Pressure Sensor Matrix Shift Registers(74HC595) Multiplexors(74HC4051) Velostat

Hello Everyone I am creating a project based off a video that uses Multiplexors and Shift registers to scan and display areas when pressure is being applied. The idea goes like this

"Every pressure-dependent voltage divider in our matrix consists of a variable resistor (sensor) and a fixed resistor. The sensors are arranged in columns and rows of 8. The high sides of all sensors in a column are connected to one output of a shift register. The low sides of all sensors in a row are connected to a fixed ground-resistor and an analog switch input. A MCU controls the shift register and the analog switch in a common scanning strategy: Rows are connected one at a time to a MCU analog input pin by the analog switch and their voltage is measured while columns are energized one at a time by the shift register. That way we are able to measure all 64 sensor voltages with only one ADC and a few digital pins." - Pressure Sensor Matrix Mat Project – reps.cc
Hi-Res Pressure Sensor Matrix with the LattePanda - YouTube

Though I want to change this to fit my goal. I want to use this scanning strategy to see exactly where someone is stepping. I plan to make a Mat that is 2.5m by 1m, 4x10 totaling 40 squares. I will give a user a pattern and they must follow the pattern stepping in the correct square and sequence. So my question is, is it possible to use this strategy of scanning the mat and also portion it into specific squares with id ( if possible) to code different patterns? And see if the user stepped into the correct square?

As of now I'm working on the prototype, I'm trying to get a small scale square to sense that I am putting pressure on it. Im using 1 mux and 1 shift registers. I am not the most experiment user of the Arduino but I have an understating of the basics ( pin assignment, arrays, loops), Right now I'm having trouble having the ICs run and have the data from the mux stored in a array that updates and is shown in a way that the user can read it (Where pressure is being applied) . When ever I try to read it using the Serial monitor it comes up as boxes and random symbols. Using the analog read command and so forth.

I will gladly give out any other information you may want to know!

Thank you! Any sort of help is appreciated, Just trying to learn and understand more!

I attached a design of the Schematic of how I plan to lay the full size version out, however it may be subjected to change I might just use 4 Multiplexors ( 1 for each column) and 10 shift registers (1 for each row)

Sorry I don’t think that will work. You have a resistor with one end to ground and you are connecting 5V and the input of an A/D converter to the other end. I can’t see how this A/D is going to see any more than 5V no matter what the resistor is.

Maybe if you drew just say three columns and rows as a matrix it would be more obvious whether I am wrong or right.

I'm using this material called velostat which changes resistance when pressure is applied. The last picture is what my prototype looks like at the moment. 1 shift register and 1 multiplexor.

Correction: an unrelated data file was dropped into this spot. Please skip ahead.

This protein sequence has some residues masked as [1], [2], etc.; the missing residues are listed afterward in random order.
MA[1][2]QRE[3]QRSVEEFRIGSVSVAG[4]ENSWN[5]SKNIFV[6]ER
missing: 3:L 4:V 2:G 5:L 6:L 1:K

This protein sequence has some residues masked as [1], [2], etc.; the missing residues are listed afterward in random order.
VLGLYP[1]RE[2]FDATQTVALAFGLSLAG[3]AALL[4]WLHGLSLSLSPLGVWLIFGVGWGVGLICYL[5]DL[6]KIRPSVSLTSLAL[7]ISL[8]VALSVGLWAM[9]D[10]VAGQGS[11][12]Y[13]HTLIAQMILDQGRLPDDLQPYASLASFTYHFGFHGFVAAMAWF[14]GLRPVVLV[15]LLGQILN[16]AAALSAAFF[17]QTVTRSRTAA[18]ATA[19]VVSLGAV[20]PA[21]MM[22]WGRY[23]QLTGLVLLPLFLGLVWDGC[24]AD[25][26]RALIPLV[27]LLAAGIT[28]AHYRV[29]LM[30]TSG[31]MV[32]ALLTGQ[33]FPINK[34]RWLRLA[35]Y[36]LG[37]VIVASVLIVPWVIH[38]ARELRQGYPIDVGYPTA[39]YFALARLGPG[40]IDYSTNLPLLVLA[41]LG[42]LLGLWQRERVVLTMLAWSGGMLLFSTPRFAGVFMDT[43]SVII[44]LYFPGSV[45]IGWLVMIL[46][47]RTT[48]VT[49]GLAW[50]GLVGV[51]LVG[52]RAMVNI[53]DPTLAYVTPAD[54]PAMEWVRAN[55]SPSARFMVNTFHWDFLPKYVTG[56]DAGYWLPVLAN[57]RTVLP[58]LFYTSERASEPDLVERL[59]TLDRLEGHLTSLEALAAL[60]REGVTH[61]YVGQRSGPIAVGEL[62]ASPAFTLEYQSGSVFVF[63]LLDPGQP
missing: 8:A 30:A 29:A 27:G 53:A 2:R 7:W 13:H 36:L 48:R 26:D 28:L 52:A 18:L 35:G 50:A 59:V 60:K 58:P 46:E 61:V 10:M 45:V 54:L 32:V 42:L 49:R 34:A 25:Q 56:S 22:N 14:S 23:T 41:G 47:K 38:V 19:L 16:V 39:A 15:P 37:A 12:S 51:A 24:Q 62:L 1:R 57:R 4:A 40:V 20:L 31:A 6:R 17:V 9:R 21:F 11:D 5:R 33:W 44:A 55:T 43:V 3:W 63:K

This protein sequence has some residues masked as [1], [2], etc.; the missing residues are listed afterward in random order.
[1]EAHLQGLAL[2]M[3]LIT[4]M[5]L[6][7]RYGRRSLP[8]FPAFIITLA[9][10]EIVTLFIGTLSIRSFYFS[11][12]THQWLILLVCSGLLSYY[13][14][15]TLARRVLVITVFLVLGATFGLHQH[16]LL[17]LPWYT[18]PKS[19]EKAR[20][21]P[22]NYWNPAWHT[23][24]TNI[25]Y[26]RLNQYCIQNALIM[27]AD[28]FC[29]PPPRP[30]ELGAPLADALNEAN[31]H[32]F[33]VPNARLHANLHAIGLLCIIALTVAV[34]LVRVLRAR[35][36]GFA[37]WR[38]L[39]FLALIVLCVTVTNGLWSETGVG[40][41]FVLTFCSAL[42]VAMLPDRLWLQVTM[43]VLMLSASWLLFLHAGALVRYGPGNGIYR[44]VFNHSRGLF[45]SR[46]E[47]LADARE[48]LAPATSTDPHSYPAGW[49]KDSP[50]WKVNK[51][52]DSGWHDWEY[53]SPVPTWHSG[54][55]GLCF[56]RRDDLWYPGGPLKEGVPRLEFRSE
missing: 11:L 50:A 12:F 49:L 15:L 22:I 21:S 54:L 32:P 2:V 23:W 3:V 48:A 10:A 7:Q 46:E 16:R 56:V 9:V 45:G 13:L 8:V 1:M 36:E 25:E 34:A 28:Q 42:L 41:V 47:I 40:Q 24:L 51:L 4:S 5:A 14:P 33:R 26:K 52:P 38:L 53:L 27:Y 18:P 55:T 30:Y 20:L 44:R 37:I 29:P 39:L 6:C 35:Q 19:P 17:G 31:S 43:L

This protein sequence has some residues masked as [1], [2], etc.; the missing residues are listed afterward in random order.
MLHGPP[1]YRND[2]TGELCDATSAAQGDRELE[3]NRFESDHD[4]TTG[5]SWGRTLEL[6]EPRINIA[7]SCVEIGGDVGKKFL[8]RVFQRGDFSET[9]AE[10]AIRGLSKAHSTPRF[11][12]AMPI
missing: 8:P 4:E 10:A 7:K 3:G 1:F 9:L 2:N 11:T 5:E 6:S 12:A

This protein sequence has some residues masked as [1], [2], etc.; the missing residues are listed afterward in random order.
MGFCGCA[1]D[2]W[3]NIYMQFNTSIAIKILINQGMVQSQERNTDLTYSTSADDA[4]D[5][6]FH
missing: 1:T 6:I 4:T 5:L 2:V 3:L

Thanks, but I was thinking about a schematic that actually shows the connection between the row and columns.

Have you got it working for just one shift register and one multiplexer?

I don't think you should have individual resistors pulling down the "columns". That is going to warp the measurements. Put one resistor on the multiplexer common.

Seems to me you are overcomplicating things.
With just 40 inputs, why not feed them direct into 5 analog muxes going to 5 analog inputs?
Make each pad it's own device, separate from any other.
Set the address lines to 000, read from all 5 muxes with 5 analogRead() from A0,A1,A2,A3,A4.
Set the address lines, to 001, read from all 5.
:
:
Set the address lines to 111, read from all 5.

No need for the output shift registers at all.

If the 40 analogRead() turns out to be too slow, change to 5 of MCP3008 and read the 40 inputs via SPI.

Grumpy_Mike:
Sorry I don’t think that will work. You have a resistor with one end to ground and you are connecting 5V and the input of an A/D converter to the other end. I can’t see how this A/D is going to see any more than 5V no matter what the resistor is.

Maybe if you drew just say three columns and rows as a matrix it would be more obvious whether I am wrong or right.

#define BAUD_RATE                 9600

#define ROW_COUNT                8
#define COLUMN_COUNT              8

#define PIN_ADC_INPUT            A0
#define PIN_SHIFT_REGISTER_DATA  2
#define PIN_SHIFT_REGISTER_CLOCK  3
#define PIN_MUX_CHANNEL_0        4  //channel pins 0, 1, 2,
#define PIN_MUX_CHANNEL_1        5
#define PIN_MUX_CHANNEL_2        6

#define SET_SR_DATA_HIGH()        PORTD|=B00000100 // D2  high, rest unchanged, PORTD on the Uno.
#define SET_SR_DATA_LOW()        PORTD&=~B00000100 // D2 low, rest unchanged
#define SET_SR_CLK_HIGH()        PORTD|=B00001000 // D1  high, rest unchanged, PORTD on the Uno.
#define SET_SR_CLK_LOW()          PORTD&=~B00001000 //D2 low, rest unchanged

#define ROWS_PER_MUX              8
#define CHANNEL_PINS_PER_MUX      3

#define PACKET_END_BYTE          0xFF
#define MAX_SEND_VALUE            254  //reserve 255 (0xFF) to mark end of packet
#define COMPRESSED_ZERO_LIMIT    254